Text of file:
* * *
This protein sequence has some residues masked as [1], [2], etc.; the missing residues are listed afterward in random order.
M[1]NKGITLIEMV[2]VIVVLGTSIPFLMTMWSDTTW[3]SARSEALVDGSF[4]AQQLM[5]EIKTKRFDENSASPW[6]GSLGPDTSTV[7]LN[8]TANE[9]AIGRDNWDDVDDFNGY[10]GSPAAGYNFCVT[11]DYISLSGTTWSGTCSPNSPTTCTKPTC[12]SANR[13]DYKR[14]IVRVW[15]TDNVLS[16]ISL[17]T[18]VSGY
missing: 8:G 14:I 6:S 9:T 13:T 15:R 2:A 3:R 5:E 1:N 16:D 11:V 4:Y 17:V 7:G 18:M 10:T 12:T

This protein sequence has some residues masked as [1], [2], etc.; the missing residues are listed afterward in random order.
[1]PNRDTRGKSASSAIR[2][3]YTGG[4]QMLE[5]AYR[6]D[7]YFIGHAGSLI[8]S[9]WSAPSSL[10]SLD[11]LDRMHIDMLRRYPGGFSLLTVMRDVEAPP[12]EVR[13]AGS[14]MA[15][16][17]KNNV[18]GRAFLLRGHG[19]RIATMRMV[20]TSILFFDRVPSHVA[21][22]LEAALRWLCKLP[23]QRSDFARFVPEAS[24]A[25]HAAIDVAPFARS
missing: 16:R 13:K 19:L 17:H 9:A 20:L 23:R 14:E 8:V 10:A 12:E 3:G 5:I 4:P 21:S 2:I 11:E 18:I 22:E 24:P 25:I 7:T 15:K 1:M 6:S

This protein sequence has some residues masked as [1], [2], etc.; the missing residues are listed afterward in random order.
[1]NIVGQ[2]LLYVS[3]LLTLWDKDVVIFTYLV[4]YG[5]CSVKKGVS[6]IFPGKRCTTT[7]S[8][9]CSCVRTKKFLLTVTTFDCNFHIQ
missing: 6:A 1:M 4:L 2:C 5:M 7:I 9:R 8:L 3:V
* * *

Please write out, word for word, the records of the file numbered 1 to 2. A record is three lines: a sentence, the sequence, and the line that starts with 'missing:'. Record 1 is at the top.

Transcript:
This protein sequence has some residues masked as [1], [2], etc.; the missing residues are listed afterward in random order.
M[1]NKGITLIEMV[2]VIVVLGTSIPFLMTMWSDTTW[3]SARSEALVDGSF[4]AQQLM[5]EIKTKRFDENSASPW[6]GSLGPDTSTV[7]LN[8]TANE[9]AIGRDNWDDVDDFNGY[10]GSPAAGYNFCVT[11]DYISLSGTTWSGTCSPNSPTTCTKPTC[12]SANR[13]DYKR[14]IVRVW[15]TDNVLS[16]ISL[17]T[18]VSGY
missing: 8:G 14:I 6:S 9:T 13:T 15:R 2:A 3:R 5:E 1:N 16:D 11:V 4:Y 17:V 7:G 18:M 10:T 12:T

This protein sequence has some residues masked as [1], [2], etc.; the missing residues are listed afterward in random order.
[1]PNRDTRGKSASSAIR[2][3]YTGG[4]QMLE[5]AYR[6]D[7]YFIGHAGSLI[8]S[9]WSAPSSL[10]SLD[11]LDRMHIDMLRRYPGGFSLLTVMRDVEAPP[12]EVR[13]AGS[14]MA[15][16][17]KNNV[18]GRAFLLRGHG[19]RIATMRMV[20]TSILFFDRVPSHVA[21][22]LEAALRWLCKLP[23]QRSDFARFVPEAS[24]A[25]HAAIDVAPFARS
missing: 16:R 13:K 19:L 17:H 9:A 20:L 23:R 14:E 8:V 10:A 12:E 3:G 5:I 4:P 21:S 2:I 11:E 18:I 22:E 24:P 25:I 7:T 15:K 1:M 6:S